Sunday, October 09, 2005

Fund A Mental

Hi, I just happened to be in your neighborhood. I noticed that your back door was ajar and decided to take a look in your kitchen cabinets (love the contact paper, by the way), and I couldn’t help but notice that you’re still storing your cereal in cereal boxes. You know, Tupperware does a fabulous Cereal Server™ with their first-in, first-out feature, which allows you to put the cereal in the bottom and pour out through the top, which will keep you from getting stale cereal, and who likes that? Also, I noticed that you don’t have a lot in the way of Christmas table accessories (whew, is your crawl space dusty!), and I immediately thought of the Tupperware Bell Ornament Place Card Holders™, which is fun for the Christmas season, and also a lovely housewarming present. And if you have a friend who celebrates other holidays, don’t fret, you can never go wrong with the Tupperware Sheerly Elegant Butterfly Server™ which comes in emerald and clear and can hold a variety of food items including fruit. Who doesn’t like fruit?

So, either you can buy a couple of Tupperware items from me that you need anyway, or we can talk about what I found in your medicine cabinet.

Yeah, Daughter’s school is having a fund-raiser, and I have a catalogue in my purse. I’d feel better about carrying around a live strep-throat culture; at least then I’d know it was an object to be kept away from people. Instead, though, I have to find friends and loved ones, shove the increasingly grubby catalogue into their hands like a used Kleenex and mumble “Fund-raising. Buy, please?” At which point my friends go through the catalogue, trying to decide whether they need Butter Huggers™ (“…Dispenses butter when rubbed across ear of corn. Includes area for salt...”) or Stuffables™ (“…Flexible seals that expand, so you can overstuff them with irregular or odd-shaped objects such as pork chops..”). I know they don’t need either. They know they don’t need either. I know they know they don’t need either. But the ones who are related to Daughter will buy something to support her, and my friends do it to support me and support their school.

That’s right, I said their school. Every close friend I have right now has a child under fifteen, and they all know that before December is done, they will be shoving their fund-raising catalogues into my ribs. After only two years of the kid-in-school circuit, I have developed distinct favorites. I like ducks best of all; I buy some rubber ducks, they float someplace in some sort of competition, and I never hear about them again. I will never win the weekend in Palm Springs(Grand Prize), the gift certificate for a luxurious massage (2nd Prize), or the not-quite-complete set of Calphalon pots (3rd Prize), but I don’t care.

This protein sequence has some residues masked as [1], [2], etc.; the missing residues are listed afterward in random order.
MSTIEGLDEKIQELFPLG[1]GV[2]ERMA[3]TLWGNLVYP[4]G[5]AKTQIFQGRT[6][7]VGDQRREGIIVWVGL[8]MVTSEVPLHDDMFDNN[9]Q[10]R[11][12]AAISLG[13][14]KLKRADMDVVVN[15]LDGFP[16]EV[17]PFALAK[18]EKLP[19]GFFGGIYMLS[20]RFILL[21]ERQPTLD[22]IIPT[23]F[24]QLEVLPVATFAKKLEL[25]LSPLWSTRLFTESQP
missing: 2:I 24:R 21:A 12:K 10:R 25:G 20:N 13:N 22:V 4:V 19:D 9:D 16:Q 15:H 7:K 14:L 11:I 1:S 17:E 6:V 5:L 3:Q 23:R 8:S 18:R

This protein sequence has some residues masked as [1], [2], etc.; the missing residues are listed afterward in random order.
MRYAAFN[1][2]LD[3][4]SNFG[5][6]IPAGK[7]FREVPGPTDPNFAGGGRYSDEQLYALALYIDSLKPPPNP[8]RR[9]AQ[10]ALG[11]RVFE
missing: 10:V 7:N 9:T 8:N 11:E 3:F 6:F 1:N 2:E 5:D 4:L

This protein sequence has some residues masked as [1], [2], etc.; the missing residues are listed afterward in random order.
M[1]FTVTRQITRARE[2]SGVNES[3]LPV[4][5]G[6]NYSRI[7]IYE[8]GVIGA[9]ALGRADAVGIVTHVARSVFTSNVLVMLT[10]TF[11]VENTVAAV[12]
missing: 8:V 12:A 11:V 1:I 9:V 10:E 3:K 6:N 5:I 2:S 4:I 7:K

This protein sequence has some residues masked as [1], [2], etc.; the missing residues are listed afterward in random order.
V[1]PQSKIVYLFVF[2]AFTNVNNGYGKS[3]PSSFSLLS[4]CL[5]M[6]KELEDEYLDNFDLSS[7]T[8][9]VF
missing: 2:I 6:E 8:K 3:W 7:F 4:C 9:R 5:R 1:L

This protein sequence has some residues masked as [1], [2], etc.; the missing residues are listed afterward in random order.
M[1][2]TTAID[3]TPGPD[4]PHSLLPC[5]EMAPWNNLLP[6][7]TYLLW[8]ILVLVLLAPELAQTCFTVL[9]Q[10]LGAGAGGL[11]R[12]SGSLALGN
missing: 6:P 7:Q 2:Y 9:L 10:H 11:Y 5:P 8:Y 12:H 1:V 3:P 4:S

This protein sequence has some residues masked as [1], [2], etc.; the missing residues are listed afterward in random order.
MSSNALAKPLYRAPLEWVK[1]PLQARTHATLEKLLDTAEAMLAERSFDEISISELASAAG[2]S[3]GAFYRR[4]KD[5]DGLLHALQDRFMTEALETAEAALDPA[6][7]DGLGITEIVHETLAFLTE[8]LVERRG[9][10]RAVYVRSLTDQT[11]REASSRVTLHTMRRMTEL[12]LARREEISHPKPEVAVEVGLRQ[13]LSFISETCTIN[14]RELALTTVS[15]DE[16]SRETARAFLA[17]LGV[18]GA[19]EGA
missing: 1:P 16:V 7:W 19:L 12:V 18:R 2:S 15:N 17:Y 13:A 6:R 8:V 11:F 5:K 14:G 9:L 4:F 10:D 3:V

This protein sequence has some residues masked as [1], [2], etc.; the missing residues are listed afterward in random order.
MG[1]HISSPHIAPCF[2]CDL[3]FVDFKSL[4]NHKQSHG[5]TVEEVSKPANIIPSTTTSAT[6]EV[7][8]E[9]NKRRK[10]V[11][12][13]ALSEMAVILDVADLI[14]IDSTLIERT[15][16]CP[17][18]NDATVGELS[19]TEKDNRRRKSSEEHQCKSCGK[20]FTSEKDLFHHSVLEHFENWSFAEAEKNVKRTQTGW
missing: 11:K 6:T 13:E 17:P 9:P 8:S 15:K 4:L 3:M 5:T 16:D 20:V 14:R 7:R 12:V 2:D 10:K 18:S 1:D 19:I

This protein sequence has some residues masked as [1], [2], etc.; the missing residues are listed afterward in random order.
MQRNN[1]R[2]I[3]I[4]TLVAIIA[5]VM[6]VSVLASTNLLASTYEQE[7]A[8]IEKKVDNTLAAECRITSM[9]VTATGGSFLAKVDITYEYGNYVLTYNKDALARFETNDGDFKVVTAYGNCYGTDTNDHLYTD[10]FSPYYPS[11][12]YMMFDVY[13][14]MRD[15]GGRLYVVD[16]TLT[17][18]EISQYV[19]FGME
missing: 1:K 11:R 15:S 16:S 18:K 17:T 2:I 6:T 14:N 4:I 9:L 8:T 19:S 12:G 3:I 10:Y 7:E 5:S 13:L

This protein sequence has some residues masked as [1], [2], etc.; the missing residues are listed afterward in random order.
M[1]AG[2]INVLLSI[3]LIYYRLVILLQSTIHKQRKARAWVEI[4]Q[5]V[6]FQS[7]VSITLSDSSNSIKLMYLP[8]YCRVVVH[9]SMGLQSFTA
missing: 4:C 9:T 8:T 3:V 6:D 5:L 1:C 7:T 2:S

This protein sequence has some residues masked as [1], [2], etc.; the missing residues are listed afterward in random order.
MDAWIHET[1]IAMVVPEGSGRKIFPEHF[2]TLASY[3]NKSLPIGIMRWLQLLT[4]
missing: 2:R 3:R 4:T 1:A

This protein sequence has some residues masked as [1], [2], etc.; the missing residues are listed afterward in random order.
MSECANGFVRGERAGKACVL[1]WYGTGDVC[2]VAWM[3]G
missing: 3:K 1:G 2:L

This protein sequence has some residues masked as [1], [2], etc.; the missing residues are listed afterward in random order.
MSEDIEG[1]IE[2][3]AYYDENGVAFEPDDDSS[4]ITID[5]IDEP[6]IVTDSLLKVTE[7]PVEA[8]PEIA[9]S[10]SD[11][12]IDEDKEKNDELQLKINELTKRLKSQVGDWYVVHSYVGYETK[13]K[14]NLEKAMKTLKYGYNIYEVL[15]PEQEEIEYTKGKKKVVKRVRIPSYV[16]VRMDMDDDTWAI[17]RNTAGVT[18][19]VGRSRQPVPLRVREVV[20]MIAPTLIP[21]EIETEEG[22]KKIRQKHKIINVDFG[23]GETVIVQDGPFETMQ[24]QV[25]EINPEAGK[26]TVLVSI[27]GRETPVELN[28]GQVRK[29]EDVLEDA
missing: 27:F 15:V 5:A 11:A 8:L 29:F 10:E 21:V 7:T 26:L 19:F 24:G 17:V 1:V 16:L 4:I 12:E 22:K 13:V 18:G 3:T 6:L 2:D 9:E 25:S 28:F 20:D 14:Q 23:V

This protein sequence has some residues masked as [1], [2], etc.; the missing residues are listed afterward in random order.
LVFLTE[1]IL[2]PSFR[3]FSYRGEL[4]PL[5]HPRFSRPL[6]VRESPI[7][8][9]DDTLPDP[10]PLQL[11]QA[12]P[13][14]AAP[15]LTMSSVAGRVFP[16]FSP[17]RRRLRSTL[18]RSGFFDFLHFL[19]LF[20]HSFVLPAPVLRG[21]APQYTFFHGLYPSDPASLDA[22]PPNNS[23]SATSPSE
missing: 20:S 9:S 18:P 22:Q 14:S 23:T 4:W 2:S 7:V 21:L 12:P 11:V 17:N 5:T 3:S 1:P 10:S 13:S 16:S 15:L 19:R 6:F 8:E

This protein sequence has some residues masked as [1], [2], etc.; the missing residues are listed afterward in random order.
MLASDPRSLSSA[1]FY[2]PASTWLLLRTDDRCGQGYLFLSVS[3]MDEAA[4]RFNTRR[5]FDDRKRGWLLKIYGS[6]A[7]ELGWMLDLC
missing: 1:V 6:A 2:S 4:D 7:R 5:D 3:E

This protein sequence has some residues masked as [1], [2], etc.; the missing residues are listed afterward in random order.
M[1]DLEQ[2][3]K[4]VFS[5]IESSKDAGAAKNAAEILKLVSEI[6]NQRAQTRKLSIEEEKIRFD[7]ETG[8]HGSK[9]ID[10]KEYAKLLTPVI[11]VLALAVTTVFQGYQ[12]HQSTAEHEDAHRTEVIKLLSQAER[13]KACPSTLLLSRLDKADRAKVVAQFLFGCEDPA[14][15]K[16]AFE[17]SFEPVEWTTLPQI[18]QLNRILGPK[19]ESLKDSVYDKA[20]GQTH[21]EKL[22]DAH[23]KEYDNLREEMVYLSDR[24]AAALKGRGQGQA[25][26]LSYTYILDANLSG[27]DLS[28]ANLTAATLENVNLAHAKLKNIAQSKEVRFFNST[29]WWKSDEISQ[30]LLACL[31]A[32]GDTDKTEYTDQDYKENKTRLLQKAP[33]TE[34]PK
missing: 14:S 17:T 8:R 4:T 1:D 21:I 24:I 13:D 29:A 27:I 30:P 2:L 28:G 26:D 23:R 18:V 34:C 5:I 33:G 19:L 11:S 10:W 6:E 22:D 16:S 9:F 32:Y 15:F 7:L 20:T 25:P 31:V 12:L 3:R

Wrapping paper is useful, but problematic. First of all, the paper is hugely marked-up. I know this shouldn’t be about buying deeply-discounted expendables -- I usually buy a closet full of Christmas supplies on December 26th -- but when it’s three times as much as it would be in a store, it starts feeling too much like a shakedown (“…You want your kid to learn the last 13 letters of the alphabet, you’d better push the entire Country Cuties™ gift wrap package…”). Also, only about twenty percent of the inventory in a catalogue is actually wrapping paper -- the rest is a gallery of must-have collectibles, assuming you are the kind of person who must have a ceramic figurine of an angel-faced child of indeterminate gender, in pastel pajamas, huge eyes gazing heavenward, with the words “My Gramma Wuvs Me” carved in gilded script at his/her feet. I can only speak for my family, but if I brought that into her house, my mother would throw fireplace tools at my head.

These catalogues are an embarrassment of riches in objects which hold no appeal for me at all. Apparently, the good people who publish these catalogues have done copious research proving beyond any reasonable doubt that mothers of elementary-school children LOVE THE HOLIDAYS! Not only do we LOVE THE HOLIDAYS, we cannot get enough of any holiday, no matter how obscure! The target audience of every fund-raising catalogue has asked herself the question: “How am I going to decorate the hot-water heater to best commemorate Arbor Day?”

They have Halloween gnomes you can hang from lampshades, Easter-bunny pixies to hide in flower pots, Valentine cherubs to stick on your picture window, and St. Patrick’s Day leprechaun t-shirts to wear as you lie in a puddle of your own green beer-soaked vomit. I haven’t found the Memorial Day “Commemorate-Our-War-Dead and End-Of-Season-Shoe-Sale” doorknob hanger, but it’s out there. Since I have an aversion to bringing one more object into this house which is relevant for only one week a year, and since I must buy something from this kind woman who has already bought something from me, I get wrapping paper. I figure with my deeply discounted December 26th savings, my inventory costs pretty much even out. Better yet, I can say without fear of contradiction there is no holiday so obscure I don’t have a wrapping paper for it. An Armistice Day present for a six year-old boy who likes reptiles? Far left corner, behind the Ramadan ribbon.

But the worst, of course, are the candy catalogues. Nothing but second-rate chocolate, as far as the eye can see, usually in a tin decorated with holiday-themed teddy bears (I’m guessing research shows we mothers of the school-age really spin for teddy bears). I sit at Gymnastics, holding a catalogue and frowning.

A two-pound rectangle of milk chocolate with “2005” written on top? Nope. That only gives me two months to gift it.